Kazandra, 21, works as an assistant in her uncle's shop and as a hairdresser. (Nuria Lopez Torres)

Kazandra shows one of the traditional dresses that women and muxes usually wear at parties. (Nuria López Torres)

There is a unique group of people in southern Mexico’s Oaxaca state called “muxes.” According to a piece in Fusion, muxes are “a community of gay men who date heterosexual men while dressing as women, sometimes assuming traditional female roles within the family and society.” In the 1980s, a group of anthropologists studying the muxes cited them as an example of a third gender, showing that gender norms might be more fluid than we sometimes think.

When she became aware of the muxes, photographer Nuria López Torres went to southern Mexico to meet them. Torres was interested in how the muxes fit into the Zapotec society found in the area. In particular, she was interested to see how the muxes interacted with their families and how they were welcomed into society.

When Torres got to the area where the muxes live, she made acquaintance with several of them and was able to delve into their lives. In the course of photographing their daily lives, Torres also learned several things about this unique group.

Torres told In Sight that in the community where the muxes live, there is a “permissive attitude” that contributes to their being welcomed in society and in their families, even in an area that is strongly Catholic. In fact, the muxes are not only welcomed but also can play important roles in their communities and families.

As an example, Torres says that a muxe son can be a family’s economic and emotional support because “they are educated to become good workers and caregivers for their parents in old age.” The muxes often also take over caregiving duties for their parents because their other siblings get married and leave the home.

In her project, Torres was inspired by the aesthetics of Frida Kahlo’s paintings when determining how she wanted to portray the muxes. Torres notes that Kahlo herself was Zapotec and “always wanted to show her ethnic status in her paintings.” In addition to the aesthetic inspiration Torres drew from Kahlo, she approached her work with the muxes in two ways: posed portraits and daily documentation of their lives.

The resulting work is a vibrant portrait inviting us into a unique slice of humanity that Torres also believes, not unlike anthropologists in the 1980s, shows that gender identity is not necessarily set in stone but can be molded by cultural surroundings. Torres notes that before the arrival of Christianity, many indigenous groups had different names for people living with mixed-gender roles like the muxes — and, in some cases, could identify not only a third gender but up to five genders.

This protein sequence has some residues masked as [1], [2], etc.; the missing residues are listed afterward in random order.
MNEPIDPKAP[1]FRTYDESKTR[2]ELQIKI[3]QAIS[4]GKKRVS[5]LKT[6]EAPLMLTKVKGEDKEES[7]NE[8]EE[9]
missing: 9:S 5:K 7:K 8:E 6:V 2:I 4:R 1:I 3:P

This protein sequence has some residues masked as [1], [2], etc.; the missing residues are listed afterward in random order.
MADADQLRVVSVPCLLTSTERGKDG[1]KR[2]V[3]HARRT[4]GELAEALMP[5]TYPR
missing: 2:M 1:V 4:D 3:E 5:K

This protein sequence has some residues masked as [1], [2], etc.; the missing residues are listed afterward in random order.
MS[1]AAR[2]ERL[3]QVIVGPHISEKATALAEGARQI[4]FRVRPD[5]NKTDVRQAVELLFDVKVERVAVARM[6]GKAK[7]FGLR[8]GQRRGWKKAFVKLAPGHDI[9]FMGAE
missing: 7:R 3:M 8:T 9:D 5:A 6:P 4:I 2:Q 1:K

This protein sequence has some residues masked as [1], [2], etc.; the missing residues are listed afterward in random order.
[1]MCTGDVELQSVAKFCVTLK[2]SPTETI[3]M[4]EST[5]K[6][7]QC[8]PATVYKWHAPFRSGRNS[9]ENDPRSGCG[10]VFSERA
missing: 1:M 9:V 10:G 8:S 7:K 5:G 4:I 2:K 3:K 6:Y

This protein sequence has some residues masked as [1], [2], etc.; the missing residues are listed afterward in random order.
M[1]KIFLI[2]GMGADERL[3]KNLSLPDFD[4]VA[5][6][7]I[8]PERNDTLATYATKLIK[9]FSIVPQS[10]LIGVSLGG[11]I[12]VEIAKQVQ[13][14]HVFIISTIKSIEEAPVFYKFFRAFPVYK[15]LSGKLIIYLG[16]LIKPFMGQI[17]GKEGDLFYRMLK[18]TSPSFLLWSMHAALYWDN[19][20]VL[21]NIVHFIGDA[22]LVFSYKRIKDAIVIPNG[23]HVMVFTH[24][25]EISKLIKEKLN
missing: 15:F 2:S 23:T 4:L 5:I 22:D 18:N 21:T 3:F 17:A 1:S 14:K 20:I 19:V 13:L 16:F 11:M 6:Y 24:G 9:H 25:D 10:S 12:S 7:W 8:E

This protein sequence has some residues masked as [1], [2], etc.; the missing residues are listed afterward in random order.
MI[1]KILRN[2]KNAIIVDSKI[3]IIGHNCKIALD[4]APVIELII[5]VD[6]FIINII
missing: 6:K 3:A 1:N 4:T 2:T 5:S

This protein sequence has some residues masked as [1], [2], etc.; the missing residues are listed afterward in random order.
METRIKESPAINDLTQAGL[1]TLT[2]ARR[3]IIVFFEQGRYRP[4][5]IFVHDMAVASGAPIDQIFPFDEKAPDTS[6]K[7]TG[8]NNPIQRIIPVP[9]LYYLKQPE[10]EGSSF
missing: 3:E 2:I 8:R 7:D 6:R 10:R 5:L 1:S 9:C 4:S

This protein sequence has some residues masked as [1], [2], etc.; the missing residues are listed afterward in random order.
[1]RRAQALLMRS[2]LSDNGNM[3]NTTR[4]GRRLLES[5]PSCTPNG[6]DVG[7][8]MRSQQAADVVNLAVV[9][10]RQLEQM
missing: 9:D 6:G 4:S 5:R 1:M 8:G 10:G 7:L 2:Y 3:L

You can see more of Torres’s work on her website.

Residents of the state of Oaxaca have a family altar somewhere in the house dedicated to deceased relatives and religious figures. (Nuria López Torres)

Fernanda, 32, with her mother, who is 76. Fernanda takes care of her mother because all her brothers are married. Fernanda is the only income earner in the house. (Nuria López Torres)

Estrella wears a dress that women and muxes typically wear when they go to church. Estrella is an embroidery designer, works as a dance teacher and teaches primary school. (Nuria López Torres)

Estrella and her mother dress to go to a birthday party of another muxe. (Nuria López Torres)

Estrella shows her sister-in-law how to do embroidery. (Nuria López Torres)

Estrella returns home after buying corn tortillas freshly made by a neighbor. (Nuria López Torres)

Gala, 25, works as a waitress in a canteen. (Nuria López Torres)

Alondra, 15, with her mother. Alondra has dressed like a girl since she was 13. She works in a market selling women's clothing and lives with her mother and grandmother. (Nuria López Torres)

Kazandra by the family altar in her mother's house. (Nuria López Torres)

Two muxes speak from the pulpit of a church before Mass. (Nuria López Torres)

Rubitch takes part in the Regada, a parade. (Nuria López Torres)

Ximena dances with a friend in a "Vela," a typical celebration on the isthmus of Tehuantepec. (Nuria López Torres)

Muxes dance during a celebration. (Nuria López Torres)

In Sight is The Washington Post’s photography blog for visual narrative. This platform showcases compelling and diverse imagery from staff and freelance photographers, news agencies and archives. If you are interested in submitting a story to In Sight, please complete this form.

More on In Sight:

Surreal photos from a two-year odyssey experiencing rural Australia’s Bachelor and Spinster Balls

These twin brothers from Buenos Aires have never lived apart since the day they were born

These high school photographers crafted a stunning account of their lives in Appalachian Ohio